On the whole, it cannot be said that the racing on the Cup day was as interesting as it has sometimes been. The same observation applies to the proceedings of the day before. The Goodwood Stakes are scarcely less important than the Cup itself, and this race, being a handicap, possesses in an eminent degree that quality of uncertainty which belongs moie or less to all races. The three-year-old, An field, murker! out as the certain winner of the Stikes, was only able to obtain second honour*. It was reported that he had been proved by careful trial, to be better than Macaroni, but he was beaten by a horse named Blackdown, whom nobody ever heard of before, and who is stated to have bean purchasable last winter for the very moderate price of £25 — a statement which may, however, have been made in order to disguise the horce's quality. Another outsider, Jack of Hearts, rather distinguished himself by making the run from the start and finishing third. The Drawing-room Stakes, for three-year-olds, on the same day, brought out the winner of the Derby, with whom only two horses ventured to contend. With odds freely befted on him, Macaroni, in spite of a penalty of lOlbs., cantered in an easy winner. The laat race of the day was really the only one which produced anything like a struggle. The four-year-old, Principal, and the three-year-old, Microscope, carrying about weight for age, made a magnificent finish, resulting in the victory of the old horse, by a length. The Goodwood meeting was favoured by delightful weather, and the beauties of that most picturesque race-course were never seen to greater advantage. ■ This wrek will be remembered, as an example difficult to surpass, of what England can do in the way of summer when she tries. The meeting of 1863 will 'also be regarded with complacency, for the proof whioh it afforded that the French mare, La Toucques, of whom her own nation thought so highly, really was very good, and also that it was possible to find in England another mare a trifle better. If it had happened that La Toucques had beaten Isoline, there would still have been a partial salve available for Eni;lish vanity in the observation that, although the winner was bred in France, she was trained at Middleham, in Yorkshire. But, however, La Tourques just missed the prize, after running for it in a style which may well satisfy her countrymen. At any rate, she has beaten Buckstone; and another French mare, Stradella, beat the Marquis at Newmarket. It should be added that, in the Molecombe Stakes, for two-year-olds, on Thursday, the French Fille de lAir beat, among others, Mr. Merry's Scottish Chief, whom the public have been very much disposed to elevate into the same position which Thormnnby, Dundee, and Buckstoue occupied for many months before the Derby.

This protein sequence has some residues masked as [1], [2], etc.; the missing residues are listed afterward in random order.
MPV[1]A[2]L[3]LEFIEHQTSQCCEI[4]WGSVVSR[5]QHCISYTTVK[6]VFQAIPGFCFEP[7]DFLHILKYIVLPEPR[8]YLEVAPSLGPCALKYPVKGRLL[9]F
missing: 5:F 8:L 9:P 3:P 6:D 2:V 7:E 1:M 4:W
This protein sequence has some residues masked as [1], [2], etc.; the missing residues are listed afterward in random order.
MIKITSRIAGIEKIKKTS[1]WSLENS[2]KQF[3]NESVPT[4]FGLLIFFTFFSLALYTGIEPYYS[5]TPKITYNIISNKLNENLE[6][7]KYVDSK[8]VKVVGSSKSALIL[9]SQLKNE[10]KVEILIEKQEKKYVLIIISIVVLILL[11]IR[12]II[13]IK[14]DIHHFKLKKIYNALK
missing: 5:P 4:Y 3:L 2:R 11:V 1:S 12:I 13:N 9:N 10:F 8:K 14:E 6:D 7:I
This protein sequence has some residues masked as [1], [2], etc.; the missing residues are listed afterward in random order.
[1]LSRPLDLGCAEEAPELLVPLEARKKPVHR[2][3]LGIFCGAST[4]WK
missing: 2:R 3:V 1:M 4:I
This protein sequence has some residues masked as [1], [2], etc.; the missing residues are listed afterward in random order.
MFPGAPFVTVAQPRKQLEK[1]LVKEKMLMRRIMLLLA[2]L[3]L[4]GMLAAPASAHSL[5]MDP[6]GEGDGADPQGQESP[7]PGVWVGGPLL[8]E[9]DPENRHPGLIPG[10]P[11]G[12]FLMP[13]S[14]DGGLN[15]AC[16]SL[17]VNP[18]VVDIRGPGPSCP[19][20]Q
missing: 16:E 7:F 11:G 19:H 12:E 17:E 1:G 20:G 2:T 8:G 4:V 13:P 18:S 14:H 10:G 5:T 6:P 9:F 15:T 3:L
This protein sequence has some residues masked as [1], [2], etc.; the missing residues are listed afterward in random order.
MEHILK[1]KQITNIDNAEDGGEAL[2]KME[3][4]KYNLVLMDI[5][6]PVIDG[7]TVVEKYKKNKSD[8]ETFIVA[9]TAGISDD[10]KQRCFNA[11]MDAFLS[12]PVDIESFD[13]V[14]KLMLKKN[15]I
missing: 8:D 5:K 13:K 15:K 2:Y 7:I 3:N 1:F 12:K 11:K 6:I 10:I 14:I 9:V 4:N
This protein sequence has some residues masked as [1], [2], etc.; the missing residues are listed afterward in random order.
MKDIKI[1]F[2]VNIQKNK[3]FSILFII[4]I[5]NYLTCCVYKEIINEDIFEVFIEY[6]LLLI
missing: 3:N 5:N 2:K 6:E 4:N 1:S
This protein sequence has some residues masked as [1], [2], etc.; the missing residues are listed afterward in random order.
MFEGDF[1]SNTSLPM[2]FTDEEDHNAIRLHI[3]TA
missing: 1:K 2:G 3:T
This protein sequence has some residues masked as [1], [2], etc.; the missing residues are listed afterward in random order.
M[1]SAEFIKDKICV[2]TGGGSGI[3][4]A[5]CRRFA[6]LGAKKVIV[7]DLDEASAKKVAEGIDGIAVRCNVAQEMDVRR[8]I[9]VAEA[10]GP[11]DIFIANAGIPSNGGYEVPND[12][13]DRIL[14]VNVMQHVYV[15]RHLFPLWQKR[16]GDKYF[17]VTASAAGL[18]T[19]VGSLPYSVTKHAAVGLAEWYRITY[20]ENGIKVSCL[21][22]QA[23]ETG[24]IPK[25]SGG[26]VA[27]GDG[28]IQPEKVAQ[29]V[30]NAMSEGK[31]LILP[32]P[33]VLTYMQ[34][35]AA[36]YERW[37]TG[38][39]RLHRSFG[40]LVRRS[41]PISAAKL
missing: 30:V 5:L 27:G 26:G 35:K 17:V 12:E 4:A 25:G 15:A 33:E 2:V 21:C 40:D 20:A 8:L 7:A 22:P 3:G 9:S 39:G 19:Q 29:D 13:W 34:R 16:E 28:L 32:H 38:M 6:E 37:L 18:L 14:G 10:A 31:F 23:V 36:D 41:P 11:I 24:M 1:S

The week of Goodwood races ha* been additionally distinguished by the appearance in it of a decision upon the long-pending Tomato case. There is not time now available to say more about this case than that it is wonderful how people could have brought themselves to think that it was doubtful.

This article text was automatically generated and may include errors. View the full page to see article in its original form.
Permanent link to this item

https://paperspast.natlib.govt.nz/newspapers/NENZC18631110.2.7

Bibliographic details

THE CUP DAY AT GOODWOOD., Nelson Examiner and New Zealand Chronicle, Volume XXII, Issue 113, 10 November 1863

Word Count
1,742

THE CUP DAY AT GOODWOOD. Nelson Examiner and New Zealand Chronicle, Volume XXII, Issue 113, 10 November 1863

Working